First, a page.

Welcome to The Signal’s weekly “Macro Minutes.” Each week, we analyze the most important communications from a specific region and provide insight based on our quantitative analysis of central banks.
The Federal Reserve and the Bank of Japan held monetary policy meetings this week, both of which Prattle forecast would result in rate hold announcements.
Due to the Fed’s recent sentiment trend* (more dovish than before the December 2015 hike), we correctly forecast that policymakers would hold rates while hinting at a December hike.
With a raw score of -0.56 (residual** 0.05), today’s statement scored slightly more dovish than our statistical projection (-0.41, residual 0.20)…but more hawkish than market expectations***. The slightly hawkish score (residual 0.09) of Janet Yellen’s prepared remarks was also consistent with the narrative of an upcoming rate hike, most likely December. In addition, today’s headlines focused on divisions within the Fed, a perspective confirmed by a growing divergence in sentiment data.
Bank of Japan
Also precisely matching our forecast was the Bank of Japan, which held rates while making an effort to steepen the yield curve through meek stimulus. Our data suggested a wide variance in BOJ sentiment ahead of today’s announcement, and the bank followed through with a mixed approach. The communications released by the bank today alone carried a dispersion of 3.88, and even the range of residual scores–normally much tighter–was 3.78.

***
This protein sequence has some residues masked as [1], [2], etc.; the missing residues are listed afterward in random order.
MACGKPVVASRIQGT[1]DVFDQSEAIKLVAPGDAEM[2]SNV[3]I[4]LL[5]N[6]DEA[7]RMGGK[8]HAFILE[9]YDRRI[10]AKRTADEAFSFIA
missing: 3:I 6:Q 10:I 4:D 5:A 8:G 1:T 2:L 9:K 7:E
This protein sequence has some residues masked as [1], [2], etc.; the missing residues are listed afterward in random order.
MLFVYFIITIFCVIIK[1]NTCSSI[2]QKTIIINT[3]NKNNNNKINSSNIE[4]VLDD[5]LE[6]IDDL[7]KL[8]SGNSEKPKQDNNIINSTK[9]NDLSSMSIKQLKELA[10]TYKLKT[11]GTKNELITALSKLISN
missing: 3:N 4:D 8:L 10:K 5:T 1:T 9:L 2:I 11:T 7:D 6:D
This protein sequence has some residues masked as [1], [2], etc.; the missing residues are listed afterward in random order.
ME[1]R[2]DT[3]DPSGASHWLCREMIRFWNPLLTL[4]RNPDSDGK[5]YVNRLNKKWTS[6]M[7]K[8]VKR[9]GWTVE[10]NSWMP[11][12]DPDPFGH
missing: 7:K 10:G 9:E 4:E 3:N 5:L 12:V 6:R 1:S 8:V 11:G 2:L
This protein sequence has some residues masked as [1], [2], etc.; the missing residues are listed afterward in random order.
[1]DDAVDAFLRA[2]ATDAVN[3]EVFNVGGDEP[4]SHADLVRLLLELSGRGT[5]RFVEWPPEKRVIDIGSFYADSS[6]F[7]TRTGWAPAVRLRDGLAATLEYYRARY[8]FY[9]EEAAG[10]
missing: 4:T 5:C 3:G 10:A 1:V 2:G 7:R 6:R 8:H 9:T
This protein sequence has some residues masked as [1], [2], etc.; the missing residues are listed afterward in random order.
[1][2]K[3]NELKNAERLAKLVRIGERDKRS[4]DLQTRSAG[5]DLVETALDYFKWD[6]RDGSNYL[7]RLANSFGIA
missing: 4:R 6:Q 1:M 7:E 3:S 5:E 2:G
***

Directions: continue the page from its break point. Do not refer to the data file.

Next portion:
Despite the BOJ’s unpredictability, the dispersion of sentiment scores leading up to the meeting pointed precisely toward this muddled policy decision.
* Prattle’s models are based on the historical relationship between central bank language and market reaction, which is used as basis of evaluation for future communications. The scores are normalized around zero and range between -2 and 2, negative numbers indicating dovishness and positive numbers indicating hawkishness.
** Residual scores represent the tone of a communication compared to the rolling, 12-month average for that individual communication type or speaker. Raw scores represent the tone of a communication compared to the average of all communications.
*** As suggested by the mock statement written by Larry Meyer and Dave Stockton, which scored -0.71 (residual -0.10)